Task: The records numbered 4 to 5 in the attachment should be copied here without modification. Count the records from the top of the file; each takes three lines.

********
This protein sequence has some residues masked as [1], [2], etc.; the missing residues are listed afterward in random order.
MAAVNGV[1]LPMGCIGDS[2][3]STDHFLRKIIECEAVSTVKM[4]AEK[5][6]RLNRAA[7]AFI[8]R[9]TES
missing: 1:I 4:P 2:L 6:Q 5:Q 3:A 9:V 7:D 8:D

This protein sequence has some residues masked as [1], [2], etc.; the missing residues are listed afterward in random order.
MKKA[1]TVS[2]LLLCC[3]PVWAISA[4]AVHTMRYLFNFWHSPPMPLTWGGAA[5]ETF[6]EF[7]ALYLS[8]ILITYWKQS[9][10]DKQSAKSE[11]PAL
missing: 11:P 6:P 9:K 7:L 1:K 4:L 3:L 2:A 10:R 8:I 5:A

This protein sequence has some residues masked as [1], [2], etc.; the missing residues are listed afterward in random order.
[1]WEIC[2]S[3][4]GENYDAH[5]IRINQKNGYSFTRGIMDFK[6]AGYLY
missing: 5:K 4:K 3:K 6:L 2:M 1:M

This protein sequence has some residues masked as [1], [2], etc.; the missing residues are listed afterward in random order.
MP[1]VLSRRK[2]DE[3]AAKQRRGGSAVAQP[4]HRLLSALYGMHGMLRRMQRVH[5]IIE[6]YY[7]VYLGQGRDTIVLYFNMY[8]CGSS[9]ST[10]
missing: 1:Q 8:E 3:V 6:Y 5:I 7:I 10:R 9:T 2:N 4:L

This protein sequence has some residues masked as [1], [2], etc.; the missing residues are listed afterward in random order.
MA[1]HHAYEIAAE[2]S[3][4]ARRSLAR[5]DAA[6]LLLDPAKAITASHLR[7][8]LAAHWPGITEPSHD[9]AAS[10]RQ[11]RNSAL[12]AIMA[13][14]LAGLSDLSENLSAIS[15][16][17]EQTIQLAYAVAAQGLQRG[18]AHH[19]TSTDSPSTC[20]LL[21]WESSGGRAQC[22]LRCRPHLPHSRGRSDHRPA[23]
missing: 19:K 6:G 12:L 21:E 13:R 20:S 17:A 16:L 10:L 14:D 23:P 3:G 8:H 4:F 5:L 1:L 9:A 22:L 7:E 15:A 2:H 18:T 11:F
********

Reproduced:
This protein sequence has some residues masked as [1], [2], etc.; the missing residues are listed afterward in random order.
MP[1]VLSRRK[2]DE[3]AAKQRRGGSAVAQP[4]HRLLSALYGMHGMLRRMQRVH[5]IIE[6]YY[7]VYLGQGRDTIVLYFNMY[8]CGSS[9]ST[10]
missing: 1:Q 8:E 3:V 6:Y 5:I 7:I 10:R 9:T 2:N 4:L

This protein sequence has some residues masked as [1], [2], etc.; the missing residues are listed afterward in random order.
MA[1]HHAYEIAAE[2]S[3][4]ARRSLAR[5]DAA[6]LLLDPAKAITASHLR[7][8]LAAHWPGITEPSHD[9]AAS[10]RQ[11]RNSAL[12]AIMA[13][14]LAGLSDLSENLSAIS[15][16][17]EQTIQLAYAVAAQGLQRG[18]AHH[19]TSTDSPSTC[20]LL[21]WESSGGRAQC[22]LRCRPHLPHSRGRSDHRPA[23]
missing: 19:K 6:G 12:L 21:E 13:R 20:S 17:A 16:L 10:L 14:D 23:P 3:G 8:H 4:F 5:L 1:L 9:A 22:L 7:E 15:A 2:H 18:T 11:F